Hyundai wants you to think the Kona Electric is an SUV. Go to their consumer site, and Hyundai lists the Kona under the “Crossovers / SUVs” section at the top. Why, then, is Edmunds comparing the Hyundai Kona Electric with the Chevrolet Bolt EV, you ask? On paper, the two are similar in several aspects. They sport the same wheelbase and the Kona Electric is just a smidge longer overall. Both are four-door hatches with a 150-kilowatt electric motor powering the front wheels. The Bolt EV packs 200 horsepower while Hyundai rates the Kona Electric at 201 hp. What’s strange is that while Hyundai markets the Kona as a crossover, it’s lower and wider than the Chevrolet Bolt EV, which General Motors advertises as your standard hatchback car.
However, there are subtle differences between to two that could make a new EV owner pick one over the other. The Kona Electric EV benefits from a multilink rear suspension while the Chevrolet Bolt EV sports a cheaper, less sophisticated twist beam setup. This gives the Kona better handling and ride quality over the Chevy. Hyundai also packs the Kona Electric with more standard features than the Bolt.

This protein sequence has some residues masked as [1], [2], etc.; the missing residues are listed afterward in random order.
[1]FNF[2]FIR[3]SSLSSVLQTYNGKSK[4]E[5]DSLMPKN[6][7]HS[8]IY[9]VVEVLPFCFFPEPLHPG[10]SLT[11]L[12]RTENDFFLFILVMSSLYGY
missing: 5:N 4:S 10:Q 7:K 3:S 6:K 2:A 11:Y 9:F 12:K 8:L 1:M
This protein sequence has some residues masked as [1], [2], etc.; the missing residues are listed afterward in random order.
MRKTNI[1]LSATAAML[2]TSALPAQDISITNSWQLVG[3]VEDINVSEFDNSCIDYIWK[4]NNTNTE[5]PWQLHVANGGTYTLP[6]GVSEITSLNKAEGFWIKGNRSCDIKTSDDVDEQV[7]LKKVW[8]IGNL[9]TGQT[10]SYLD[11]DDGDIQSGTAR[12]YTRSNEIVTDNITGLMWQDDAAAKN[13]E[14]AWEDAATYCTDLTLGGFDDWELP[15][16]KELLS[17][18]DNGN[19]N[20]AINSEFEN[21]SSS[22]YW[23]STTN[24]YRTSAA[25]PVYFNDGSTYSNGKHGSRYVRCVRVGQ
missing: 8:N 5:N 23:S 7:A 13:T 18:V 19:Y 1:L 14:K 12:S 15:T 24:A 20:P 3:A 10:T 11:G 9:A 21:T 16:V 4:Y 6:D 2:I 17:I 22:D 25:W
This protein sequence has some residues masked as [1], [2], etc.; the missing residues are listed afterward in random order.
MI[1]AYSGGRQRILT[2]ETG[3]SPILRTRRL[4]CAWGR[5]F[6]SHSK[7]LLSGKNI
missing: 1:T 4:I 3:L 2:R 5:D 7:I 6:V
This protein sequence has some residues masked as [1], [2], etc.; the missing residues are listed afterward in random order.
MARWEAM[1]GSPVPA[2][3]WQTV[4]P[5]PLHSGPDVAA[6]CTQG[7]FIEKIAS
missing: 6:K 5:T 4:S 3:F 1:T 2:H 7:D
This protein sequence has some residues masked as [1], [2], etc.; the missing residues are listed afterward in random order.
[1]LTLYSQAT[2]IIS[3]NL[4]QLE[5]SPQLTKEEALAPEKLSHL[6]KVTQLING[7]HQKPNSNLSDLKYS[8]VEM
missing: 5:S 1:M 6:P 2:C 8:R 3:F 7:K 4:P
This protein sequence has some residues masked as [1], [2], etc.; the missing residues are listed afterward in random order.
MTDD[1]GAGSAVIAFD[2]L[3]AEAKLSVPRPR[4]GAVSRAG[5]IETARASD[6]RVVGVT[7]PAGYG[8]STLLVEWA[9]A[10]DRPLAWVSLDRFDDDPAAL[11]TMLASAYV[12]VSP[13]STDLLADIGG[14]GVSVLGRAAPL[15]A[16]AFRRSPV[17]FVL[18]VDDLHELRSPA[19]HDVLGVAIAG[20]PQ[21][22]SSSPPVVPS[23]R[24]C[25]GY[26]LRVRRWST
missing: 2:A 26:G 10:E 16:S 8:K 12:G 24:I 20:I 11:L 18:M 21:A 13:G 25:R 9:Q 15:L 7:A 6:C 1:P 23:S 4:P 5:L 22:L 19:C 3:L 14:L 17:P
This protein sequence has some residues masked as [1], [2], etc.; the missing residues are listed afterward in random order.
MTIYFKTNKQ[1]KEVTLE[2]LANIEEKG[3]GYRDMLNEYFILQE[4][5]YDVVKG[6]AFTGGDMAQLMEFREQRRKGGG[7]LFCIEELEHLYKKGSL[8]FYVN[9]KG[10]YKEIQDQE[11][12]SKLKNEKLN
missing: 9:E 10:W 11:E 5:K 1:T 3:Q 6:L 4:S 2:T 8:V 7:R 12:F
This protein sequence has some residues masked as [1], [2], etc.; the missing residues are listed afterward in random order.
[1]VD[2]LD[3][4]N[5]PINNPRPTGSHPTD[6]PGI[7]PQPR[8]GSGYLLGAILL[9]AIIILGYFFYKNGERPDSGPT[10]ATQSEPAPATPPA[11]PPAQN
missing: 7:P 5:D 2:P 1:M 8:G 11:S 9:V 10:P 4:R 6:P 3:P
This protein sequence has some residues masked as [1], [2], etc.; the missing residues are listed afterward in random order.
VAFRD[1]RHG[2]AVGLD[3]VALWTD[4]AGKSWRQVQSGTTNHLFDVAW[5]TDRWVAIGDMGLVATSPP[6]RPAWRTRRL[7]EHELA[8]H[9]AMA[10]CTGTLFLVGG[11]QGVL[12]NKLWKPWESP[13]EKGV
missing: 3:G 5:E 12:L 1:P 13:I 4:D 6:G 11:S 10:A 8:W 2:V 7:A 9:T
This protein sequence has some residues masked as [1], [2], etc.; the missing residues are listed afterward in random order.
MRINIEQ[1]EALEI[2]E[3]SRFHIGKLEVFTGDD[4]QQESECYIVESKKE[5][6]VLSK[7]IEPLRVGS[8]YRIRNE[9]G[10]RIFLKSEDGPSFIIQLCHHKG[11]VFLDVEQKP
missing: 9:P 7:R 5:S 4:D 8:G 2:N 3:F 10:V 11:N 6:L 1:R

But there’s another difference between the two that has nothing to do with the actual vehicles. With both being electric vehicles, they qualify for the $7,500 federal tax credit. However, GM has sold its 200,000th qualifying electric vehicle, which triggers the phase-out period for credit. But at least for the next six months, qualifying electric vehicles from GM will be eligible for a $3,750 tax credit. In October, that credit drops to $1,875 before falling to $0 in April 2020. Hyundai has the price advantage as buyers will be able to claim the full $7,500 tax credit on a new Kona Electric. The base Kona Electric is rumored to have a similar starting price to the entry-level Chevrolet Bolt EV, which starts at $36,620.
In the end, Edmunds picked the Hyundai Kona Electric as the winner over the Chevrolet Bolt EV. The Kona’s better ride and handling coupled with more standard features and the available $7,500 tax credit helped push it ahead of the Bolt in the comparison test.